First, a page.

Then in July 2011, Wright announced at the San Diego Comic-Con that he and Joe Cornish (pictured right) had recently submitted a third draft of the script to Marvel. Talking with MTV News, Wright said that Ant-Man would be a film for people who "don't have to know 50 years of Avengers history to enjoy the movie." Even though the project had hit so many road bumps, things were starting to sound promising again, but as the MCU grew bigger and bigger, Kevin Feige began changing his plans about Scott Lang's future.

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Fitting in with the MCU

By Comic-Con of 2012, everything was coming up roses for Ant-Man. It was officially announced that Edgar Wright would direct, and he shared some test footage to give the fans a taste of the new hero. The footage looked great, and people were excited that Ant-Man was made into badass without losing his humor.

But all these good times wouldn't last. Wright already planned to direct The World's End before fully committing to Ant-Man, so that meant the little hero would have to wait a bit longer. And then, Feige threw a wrench in the works. After The Avengers became an insane mega-hit, it was decided that Marvel wouldn't have any real standalone films. This was a real problem for Ant-Man since Wright had publicly stated for years that his film would in no way connect with any other characters.

In other words, that meant Scott Lang was getting another re-write.

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Production finally begins...sort of

Finally in 2013, pre-production began in earnest for Ant-Man. Originally, the film was going to be shot in England, but after some issues, Wright was forced to work in the US. In October, Wright tweeted a picture of a man on set wearing an Ant-Man suit, assuring fans the movie really was happening this time. Better still, in January 2014, Marvel officially announced that both Paul Rudd and Michael Douglas had been cast as the leads, giving real hope to expectant Ant-Man fans.

Of course, the problems weren't over yet. A release date of July 2015 was announced, but Feige needed a fifth draft from Wright and Cornish. The director and the president of Marvel still weren't seeing eye-to-eye, and now the clock was really ticking. After all, Wright had written a scene to introduce Ant-Man after the credits of Avengers: Age of Ultron, but he still wasn't sure how his insect hero would turn out in his solo film.

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Wright and Marvel part ways

Apparently, the fifth draft of Ant-Man still wasn't to Feige's liking. So in April 2014, the producer informed Wright that he needed another draft of the screenplay, only this time, Feige didn't want Wright's help. Wright wasn't thrilled that he was being sidelined, but decided to wait and see what this new draft was like before making any decisions about his future with the project.

And then, when Feige's draft finally came in, Wright read it and quit the next day.

After dropping out, Wright tweeted a photo of a sad looking Buster Keaton holding a photoshopped Cornetto. The photo was captioned "Selfie," and the tweet caused controversy since Keaton famously said that giving up his independent status to work with major studio MGM was the "worst mistake of my career." Wright quickly deleted the tweet, but like all things on the internet, everyone saw it anyway. In response, Joss Whedon tweeted a pic of himself holding a Cornetto in salute and later said that Wright's Ant-Man script was the best and "most Marvel" script he'd ever read.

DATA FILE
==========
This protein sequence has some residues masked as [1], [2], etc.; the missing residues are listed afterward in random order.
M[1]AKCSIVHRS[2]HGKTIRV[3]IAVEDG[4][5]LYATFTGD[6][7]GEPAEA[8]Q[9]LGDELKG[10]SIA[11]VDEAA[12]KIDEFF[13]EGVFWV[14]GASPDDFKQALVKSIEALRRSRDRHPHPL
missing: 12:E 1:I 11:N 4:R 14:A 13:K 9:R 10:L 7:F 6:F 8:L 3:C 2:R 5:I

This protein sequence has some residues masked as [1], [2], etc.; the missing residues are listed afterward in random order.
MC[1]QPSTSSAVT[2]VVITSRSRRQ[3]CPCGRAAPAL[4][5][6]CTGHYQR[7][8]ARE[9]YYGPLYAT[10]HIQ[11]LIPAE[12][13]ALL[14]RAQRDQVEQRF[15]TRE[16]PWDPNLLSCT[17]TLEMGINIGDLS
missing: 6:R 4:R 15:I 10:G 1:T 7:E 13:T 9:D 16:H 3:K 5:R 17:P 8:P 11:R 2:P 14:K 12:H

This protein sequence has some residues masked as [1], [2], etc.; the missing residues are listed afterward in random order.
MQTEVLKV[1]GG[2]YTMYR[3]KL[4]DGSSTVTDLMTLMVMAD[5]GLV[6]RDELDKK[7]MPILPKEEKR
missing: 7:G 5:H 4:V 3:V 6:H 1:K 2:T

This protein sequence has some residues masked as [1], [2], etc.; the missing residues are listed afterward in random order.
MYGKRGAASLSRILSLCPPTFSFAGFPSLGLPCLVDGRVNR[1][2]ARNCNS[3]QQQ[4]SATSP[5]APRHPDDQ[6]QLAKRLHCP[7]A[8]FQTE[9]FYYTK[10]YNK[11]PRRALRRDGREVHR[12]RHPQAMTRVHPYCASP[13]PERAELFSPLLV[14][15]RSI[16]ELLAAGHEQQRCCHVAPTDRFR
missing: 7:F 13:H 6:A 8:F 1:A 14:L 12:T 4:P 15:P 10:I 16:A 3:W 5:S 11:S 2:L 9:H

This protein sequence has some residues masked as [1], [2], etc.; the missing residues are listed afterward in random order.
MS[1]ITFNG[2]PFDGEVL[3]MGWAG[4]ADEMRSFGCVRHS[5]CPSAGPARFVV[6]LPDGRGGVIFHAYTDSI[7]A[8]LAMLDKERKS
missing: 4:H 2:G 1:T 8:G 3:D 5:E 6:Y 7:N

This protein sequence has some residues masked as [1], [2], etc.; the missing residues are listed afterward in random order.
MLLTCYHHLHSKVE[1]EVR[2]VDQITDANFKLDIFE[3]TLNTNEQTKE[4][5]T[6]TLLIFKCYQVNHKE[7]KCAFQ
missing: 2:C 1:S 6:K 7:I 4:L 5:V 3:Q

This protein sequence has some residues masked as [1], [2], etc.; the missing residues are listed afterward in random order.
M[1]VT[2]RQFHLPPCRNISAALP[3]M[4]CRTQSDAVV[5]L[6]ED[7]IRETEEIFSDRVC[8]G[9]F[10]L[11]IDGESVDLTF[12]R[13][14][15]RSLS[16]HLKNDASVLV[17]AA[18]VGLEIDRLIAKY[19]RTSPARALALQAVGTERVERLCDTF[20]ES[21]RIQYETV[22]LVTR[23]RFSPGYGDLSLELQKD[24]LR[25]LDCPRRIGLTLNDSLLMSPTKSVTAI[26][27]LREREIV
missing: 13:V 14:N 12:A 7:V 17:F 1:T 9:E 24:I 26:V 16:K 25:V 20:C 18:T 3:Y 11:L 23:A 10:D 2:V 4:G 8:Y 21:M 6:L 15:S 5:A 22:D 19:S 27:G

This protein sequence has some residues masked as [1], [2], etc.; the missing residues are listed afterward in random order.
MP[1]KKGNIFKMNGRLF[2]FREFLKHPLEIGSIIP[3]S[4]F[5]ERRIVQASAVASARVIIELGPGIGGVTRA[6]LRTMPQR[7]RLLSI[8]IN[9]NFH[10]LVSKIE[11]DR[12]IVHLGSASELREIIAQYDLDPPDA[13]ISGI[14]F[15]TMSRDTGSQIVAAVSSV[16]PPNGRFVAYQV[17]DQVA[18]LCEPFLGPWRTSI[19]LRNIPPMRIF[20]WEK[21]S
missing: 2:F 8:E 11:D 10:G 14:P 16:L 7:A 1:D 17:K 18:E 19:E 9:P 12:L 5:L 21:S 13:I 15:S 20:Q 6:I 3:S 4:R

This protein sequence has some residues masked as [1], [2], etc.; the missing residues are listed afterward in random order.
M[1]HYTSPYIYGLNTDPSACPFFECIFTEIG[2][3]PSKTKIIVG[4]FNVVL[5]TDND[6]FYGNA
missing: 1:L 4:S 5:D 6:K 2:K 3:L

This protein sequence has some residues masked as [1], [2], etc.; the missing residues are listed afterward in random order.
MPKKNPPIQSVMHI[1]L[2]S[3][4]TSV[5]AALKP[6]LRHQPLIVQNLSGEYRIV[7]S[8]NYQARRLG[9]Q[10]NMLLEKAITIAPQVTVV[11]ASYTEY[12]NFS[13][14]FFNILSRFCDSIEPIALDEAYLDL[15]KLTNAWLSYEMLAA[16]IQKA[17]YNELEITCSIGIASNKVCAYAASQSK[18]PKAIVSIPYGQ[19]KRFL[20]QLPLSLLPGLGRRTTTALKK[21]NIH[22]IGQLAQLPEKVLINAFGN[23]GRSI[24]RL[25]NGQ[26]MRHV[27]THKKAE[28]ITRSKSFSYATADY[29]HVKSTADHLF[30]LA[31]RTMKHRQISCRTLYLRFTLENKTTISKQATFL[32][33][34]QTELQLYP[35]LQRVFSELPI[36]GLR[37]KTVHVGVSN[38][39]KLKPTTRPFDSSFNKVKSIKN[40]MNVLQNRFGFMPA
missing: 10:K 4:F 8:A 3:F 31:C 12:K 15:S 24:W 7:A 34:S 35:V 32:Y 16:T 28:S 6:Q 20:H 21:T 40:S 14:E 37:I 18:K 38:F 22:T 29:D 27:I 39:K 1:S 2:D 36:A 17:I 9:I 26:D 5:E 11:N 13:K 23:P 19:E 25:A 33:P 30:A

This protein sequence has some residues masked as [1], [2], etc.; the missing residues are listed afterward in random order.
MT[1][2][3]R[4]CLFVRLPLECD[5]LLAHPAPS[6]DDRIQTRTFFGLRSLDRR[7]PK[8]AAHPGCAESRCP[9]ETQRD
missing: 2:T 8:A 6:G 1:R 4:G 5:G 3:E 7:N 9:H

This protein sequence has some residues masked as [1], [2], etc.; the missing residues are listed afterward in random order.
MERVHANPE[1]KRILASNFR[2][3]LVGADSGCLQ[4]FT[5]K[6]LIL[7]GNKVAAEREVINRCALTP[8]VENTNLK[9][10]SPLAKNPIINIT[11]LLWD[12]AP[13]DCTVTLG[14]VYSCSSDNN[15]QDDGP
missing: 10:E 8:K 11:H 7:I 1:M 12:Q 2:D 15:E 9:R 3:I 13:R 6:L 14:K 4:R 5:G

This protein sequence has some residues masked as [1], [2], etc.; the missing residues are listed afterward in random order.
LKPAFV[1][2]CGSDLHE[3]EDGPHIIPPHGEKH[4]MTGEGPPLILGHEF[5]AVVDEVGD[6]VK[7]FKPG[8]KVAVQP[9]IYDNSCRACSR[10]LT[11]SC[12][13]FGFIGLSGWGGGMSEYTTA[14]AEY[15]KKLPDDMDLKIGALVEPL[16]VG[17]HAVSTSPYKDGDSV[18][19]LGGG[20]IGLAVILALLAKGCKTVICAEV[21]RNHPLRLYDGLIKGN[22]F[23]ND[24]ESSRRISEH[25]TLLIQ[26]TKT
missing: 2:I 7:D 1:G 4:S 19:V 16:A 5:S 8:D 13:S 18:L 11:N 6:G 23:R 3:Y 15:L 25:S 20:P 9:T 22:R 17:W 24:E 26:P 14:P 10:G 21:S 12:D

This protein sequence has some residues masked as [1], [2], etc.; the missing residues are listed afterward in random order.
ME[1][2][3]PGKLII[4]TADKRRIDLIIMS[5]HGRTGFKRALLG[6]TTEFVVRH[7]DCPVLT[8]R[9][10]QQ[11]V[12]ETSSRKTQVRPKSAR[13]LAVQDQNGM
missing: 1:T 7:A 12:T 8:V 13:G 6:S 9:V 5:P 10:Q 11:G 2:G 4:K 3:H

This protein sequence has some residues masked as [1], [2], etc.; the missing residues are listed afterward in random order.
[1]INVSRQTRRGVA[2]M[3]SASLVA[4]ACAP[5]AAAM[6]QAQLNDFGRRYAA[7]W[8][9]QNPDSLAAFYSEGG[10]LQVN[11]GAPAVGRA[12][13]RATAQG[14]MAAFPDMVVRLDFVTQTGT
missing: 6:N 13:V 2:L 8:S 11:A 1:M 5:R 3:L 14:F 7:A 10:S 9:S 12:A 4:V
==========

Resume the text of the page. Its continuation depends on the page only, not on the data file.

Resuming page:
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Peyton Reed gets the job

Despite Wright's hasty exit, Marvel claimed the movie would still be released in July 2015. That meant they needed a new director right away. Initially, errant reports said that Adam McKay (Anchorman, The Big Short) was attached, but McKay quickly stated he wasn't available. Rawson Marshall Thurber (Dodgeball, Central Intelligence) and Ruben Fleischer (Zombieland) were in the mix until Marvel finally settled on Peyton Reed of The Break-Up and Bring It On. As for the screenplay, Reed and McKay would team up for rewrites, and after years of countless delays, Ant-Man would finally start filming for real.

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A last-minute change

Perhaps the biggest question about Ant-Man is how much of the film is a result of Wright's vision as opposed to Reed's. While we don't which of Wright's ideas were removed from the movie, we do know the filmmaker had quite an impact on the final cut. The basic storyline, choice of characters, and cast were all Wright, whereas the score was entirely Reed's selection. Corey Stoll and Evangeline Lilly both said that their parts got a little bigger after Wright left the project, but Reed's main contributions were the concept of the Quantum Realm, the Falcon/Ant-Man fight scene, and the hilarious montage sequences featuring Michael Peña.

But even Reed's version of the film needed an extra cut right before release. Reed shot an opening sequence set in Panama where Hank Pym (though you're not quite aware it's him) does a full action sequence to steal some microfiche from an oppressive dictator. But after editing the film, Reed thought the scene felt too different from the rest of the movie, and the segment was replaced with the '80s flashback of a "young" Michael Douglas leaving S.H.I.E.L.D.

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The film was a modest success

After the many years of development and drama, Ant-Man made it to theaters by its release date of July 17, 2015. As for the reviews, they were mostly good but not glowing. Most critics agreed the film was a solid superhero flick but not anything particularly special. Still, the film was a hit, eventually grossing more than half a billion dollars worldwide. However, in Marvel terms, it was only a moderate success. In fact, it was the lowest grossing Phase 2 film, and the "risky" Guardians of the Galaxy beat out Ant-Man's box office returns.

As for whether or not the film would've been better or worse with Edgar Wright's vision, well, it seems we'll never know. But considering how long it took for the film to make it to the big screen, the fact that Ant-Man came out at all and remained a funny and engaging addition to the Marvel Cinematic Universe is a little miracle.